Chad Perrin wrote:
> On Fri, Dec 09, 2005 at 05:00:13PM +0900, Logan Capaldo wrote:
> >
> > Doubtful. Matz. has been trying to move in the opposite direction:
> > irb(main):003:0> puts ("Hello", "World")
> > (irb):3: warning: don't put space before argument parentheses
> > Hello
> > World
> > => nil
> >
>
> I'd be happy with it either way, as long as it's consistent.
>


Without space, it's consistent.
It's not always what we want it to mean, though.

Take this example (with which I frequently inconvenience myself):

#-----------------------------------------------------
(0..5).map do |n|
  10*n
end
#-----------------------------------------------------

* I want to see the result, so I prepend "p ":

#-----------------------------------------------------
p (0..5).map do |n|
  10*n
end
#=> C:/TEMP/rb284.TMP:1: warning: (...) interpreted as grouped expression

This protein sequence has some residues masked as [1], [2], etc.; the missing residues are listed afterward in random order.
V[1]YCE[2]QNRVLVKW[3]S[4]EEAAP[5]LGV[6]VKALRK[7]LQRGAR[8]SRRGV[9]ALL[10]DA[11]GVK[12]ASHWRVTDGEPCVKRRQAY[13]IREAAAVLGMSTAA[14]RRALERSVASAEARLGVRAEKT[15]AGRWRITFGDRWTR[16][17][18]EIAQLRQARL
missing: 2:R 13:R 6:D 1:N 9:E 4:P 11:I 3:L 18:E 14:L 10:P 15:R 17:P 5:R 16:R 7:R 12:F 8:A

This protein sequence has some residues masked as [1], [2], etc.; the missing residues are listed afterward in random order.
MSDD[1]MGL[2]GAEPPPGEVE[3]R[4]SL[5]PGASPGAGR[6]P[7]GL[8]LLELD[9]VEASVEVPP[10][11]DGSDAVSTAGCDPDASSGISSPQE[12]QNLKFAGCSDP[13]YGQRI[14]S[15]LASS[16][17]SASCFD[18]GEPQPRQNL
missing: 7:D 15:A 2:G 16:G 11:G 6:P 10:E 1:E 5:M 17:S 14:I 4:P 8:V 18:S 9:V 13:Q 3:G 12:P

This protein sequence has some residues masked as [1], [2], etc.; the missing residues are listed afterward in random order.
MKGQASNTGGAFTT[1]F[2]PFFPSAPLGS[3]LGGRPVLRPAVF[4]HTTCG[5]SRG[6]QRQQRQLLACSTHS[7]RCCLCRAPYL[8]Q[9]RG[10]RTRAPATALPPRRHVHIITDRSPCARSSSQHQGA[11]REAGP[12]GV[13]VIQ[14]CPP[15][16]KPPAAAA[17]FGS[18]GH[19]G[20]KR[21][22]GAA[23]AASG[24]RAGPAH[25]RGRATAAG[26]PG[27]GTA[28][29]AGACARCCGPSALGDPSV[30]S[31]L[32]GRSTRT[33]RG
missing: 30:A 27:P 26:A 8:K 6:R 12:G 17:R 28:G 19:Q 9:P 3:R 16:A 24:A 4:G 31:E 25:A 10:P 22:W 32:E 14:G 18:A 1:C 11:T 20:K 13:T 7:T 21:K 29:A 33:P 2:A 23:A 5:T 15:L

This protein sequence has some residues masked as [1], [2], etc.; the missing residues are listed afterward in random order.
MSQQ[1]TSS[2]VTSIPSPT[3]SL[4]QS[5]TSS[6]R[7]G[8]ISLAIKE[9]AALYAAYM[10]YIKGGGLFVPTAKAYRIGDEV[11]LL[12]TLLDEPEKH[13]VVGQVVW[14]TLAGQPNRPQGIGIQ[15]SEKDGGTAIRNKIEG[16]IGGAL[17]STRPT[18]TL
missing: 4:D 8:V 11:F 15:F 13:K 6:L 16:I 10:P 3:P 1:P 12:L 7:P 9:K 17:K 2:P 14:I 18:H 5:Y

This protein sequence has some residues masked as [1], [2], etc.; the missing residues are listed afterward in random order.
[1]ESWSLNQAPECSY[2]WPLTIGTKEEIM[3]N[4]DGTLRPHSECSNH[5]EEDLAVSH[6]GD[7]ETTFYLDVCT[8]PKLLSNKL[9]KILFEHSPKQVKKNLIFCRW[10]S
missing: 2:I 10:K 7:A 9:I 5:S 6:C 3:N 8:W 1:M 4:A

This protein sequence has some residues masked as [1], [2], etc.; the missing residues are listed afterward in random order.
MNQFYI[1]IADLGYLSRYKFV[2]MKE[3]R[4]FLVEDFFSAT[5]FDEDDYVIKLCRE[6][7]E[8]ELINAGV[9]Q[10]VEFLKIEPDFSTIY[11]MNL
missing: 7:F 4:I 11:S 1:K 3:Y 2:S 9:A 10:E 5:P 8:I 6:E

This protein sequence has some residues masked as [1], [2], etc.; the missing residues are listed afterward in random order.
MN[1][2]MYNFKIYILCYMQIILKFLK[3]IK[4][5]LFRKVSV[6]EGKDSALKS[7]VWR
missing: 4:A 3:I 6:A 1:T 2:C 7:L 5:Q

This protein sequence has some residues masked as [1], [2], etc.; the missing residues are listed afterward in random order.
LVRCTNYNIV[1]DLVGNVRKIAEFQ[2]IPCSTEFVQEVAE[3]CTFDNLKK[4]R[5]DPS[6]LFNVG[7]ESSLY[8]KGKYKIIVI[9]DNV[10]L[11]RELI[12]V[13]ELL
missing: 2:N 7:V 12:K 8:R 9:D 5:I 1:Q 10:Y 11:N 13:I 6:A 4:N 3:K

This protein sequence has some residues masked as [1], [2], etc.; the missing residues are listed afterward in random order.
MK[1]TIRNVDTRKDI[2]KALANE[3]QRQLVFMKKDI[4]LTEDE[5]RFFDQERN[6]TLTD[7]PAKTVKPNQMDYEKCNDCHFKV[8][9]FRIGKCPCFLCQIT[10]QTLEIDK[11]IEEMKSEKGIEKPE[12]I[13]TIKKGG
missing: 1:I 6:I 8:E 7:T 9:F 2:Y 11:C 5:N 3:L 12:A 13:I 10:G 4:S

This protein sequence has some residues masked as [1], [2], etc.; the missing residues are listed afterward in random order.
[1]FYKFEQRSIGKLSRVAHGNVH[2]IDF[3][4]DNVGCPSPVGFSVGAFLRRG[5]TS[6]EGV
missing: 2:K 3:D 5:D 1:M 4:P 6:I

#  [- Okay, that's what it is.]
#=> [0, 1, 2, 3, 4, 5]
#  [- But that's not what I wanted.  The block binds to method #p
#  - the argument to #p is ((0..5).map) - an Array (in Ruby 1.8.2)
#-----------------------------------------------------

* Remove the space after p

#-----------------------------------------------------
p(0..5).map do |n|
  10*n
end
#=> 0..5
#  [Oh, no !]
#=> C:/TEMP/rb284.TMP:1: undefined method `map' for nil:NilClass (NoMethodError)
#  [Aargh!]
#-----------------------------------------------------

* Parenthesise correctly but "uglily" ;))

#-----------------------------------------------------
p((0..5).map do |n|
  10*n
end)
#=> [0, 10, 20, 30, 40, 50]  # no problem at all
#-----------------------------------------------------

* But we don't need to do any of those.
* From the initial example, just prepend "<var> = "
  and there's no "binding" issue ...

#-----------------------------------------------------
r = (0..5).map do |n|
  10*n
end
p r    #=> [0, 10, 20, 30, 40, 50]
#-----------------------------------------------------

IMHO, it's our problem, not Ruby's.
The problem could appear in many places but, for me,
it's almost always when prepending  p, puts or print.

Things could be a lot worse than this ;)


daz